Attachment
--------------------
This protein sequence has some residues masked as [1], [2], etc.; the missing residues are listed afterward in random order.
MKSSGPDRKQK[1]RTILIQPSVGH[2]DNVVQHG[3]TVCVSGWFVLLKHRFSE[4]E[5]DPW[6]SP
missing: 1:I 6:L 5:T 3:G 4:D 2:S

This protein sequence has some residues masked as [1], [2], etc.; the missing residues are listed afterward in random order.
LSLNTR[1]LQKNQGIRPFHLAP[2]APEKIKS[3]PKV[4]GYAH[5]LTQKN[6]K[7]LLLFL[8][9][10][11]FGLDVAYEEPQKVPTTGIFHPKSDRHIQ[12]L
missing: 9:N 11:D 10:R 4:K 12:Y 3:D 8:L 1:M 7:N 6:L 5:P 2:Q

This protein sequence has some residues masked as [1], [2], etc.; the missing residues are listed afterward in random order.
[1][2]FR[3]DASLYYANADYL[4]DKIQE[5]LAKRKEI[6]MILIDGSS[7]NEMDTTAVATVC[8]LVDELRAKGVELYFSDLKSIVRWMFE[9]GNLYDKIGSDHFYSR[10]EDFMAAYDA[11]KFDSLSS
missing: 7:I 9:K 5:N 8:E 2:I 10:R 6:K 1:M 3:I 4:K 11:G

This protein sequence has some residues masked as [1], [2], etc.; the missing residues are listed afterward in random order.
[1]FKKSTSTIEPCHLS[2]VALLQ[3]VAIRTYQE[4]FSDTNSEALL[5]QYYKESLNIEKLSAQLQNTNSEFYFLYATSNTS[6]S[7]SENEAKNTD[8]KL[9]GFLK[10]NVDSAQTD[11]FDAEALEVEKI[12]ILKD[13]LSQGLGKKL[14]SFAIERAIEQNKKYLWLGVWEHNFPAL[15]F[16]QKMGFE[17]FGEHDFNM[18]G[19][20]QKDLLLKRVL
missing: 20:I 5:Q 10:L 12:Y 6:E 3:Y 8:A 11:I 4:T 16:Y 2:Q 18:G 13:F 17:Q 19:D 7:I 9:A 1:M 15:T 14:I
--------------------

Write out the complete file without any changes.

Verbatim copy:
This protein sequence has some residues masked as [1], [2], etc.; the missing residues are listed afterward in random order.
MKSSGPDRKQK[1]RTILIQPSVGH[2]DNVVQHG[3]TVCVSGWFVLLKHRFSE[4]E[5]DPW[6]SP
missing: 1:I 6:L 5:T 3:G 4:D 2:S

This protein sequence has some residues masked as [1], [2], etc.; the missing residues are listed afterward in random order.
LSLNTR[1]LQKNQGIRPFHLAP[2]APEKIKS[3]PKV[4]GYAH[5]LTQKN[6]K[7]LLLFL[8][9][10][11]FGLDVAYEEPQKVPTTGIFHPKSDRHIQ[12]L
missing: 9:N 11:D 10:R 4:K 12:Y 3:D 8:L 1:M 7:N 6:L 5:P 2:Q

This protein sequence has some residues masked as [1], [2], etc.; the missing residues are listed afterward in random order.
[1][2]FR[3]DASLYYANADYL[4]DKIQE[5]LAKRKEI[6]MILIDGSS[7]NEMDTTAVATVC[8]LVDELRAKGVELYFSDLKSIVRWMFE[9]GNLYDKIGSDHFYSR[10]EDFMAAYDA[11]KFDSLSS
missing: 7:I 9:K 5:N 8:E 2:I 10:R 6:K 1:M 3:I 4:K 11:G

This protein sequence has some residues masked as [1], [2], etc.; the missing residues are listed afterward in random order.
[1]FKKSTSTIEPCHLS[2]VALLQ[3]VAIRTYQE[4]FSDTNSEALL[5]QYYKESLNIEKLSAQLQNTNSEFYFLYATSNTS[6]S[7]SENEAKNTD[8]KL[9]GFLK[10]NVDSAQTD[11]FDAEALEVEKI[12]ILKD[13]LSQGLGKKL[14]SFAIERAIEQNKKYLWLGVWEHNFPAL[15]F[16]QKMGFE[17]FGEHDFNM[18]G[19][20]QKDLLLKRVL
missing: 20:I 5:Q 10:L 12:Y 6:E 3:Y 8:A 11:I 4:T 16:Y 2:Q 18:G 13:F 17:Q 19:D 7:I 9:A 1:M 15:T 14:I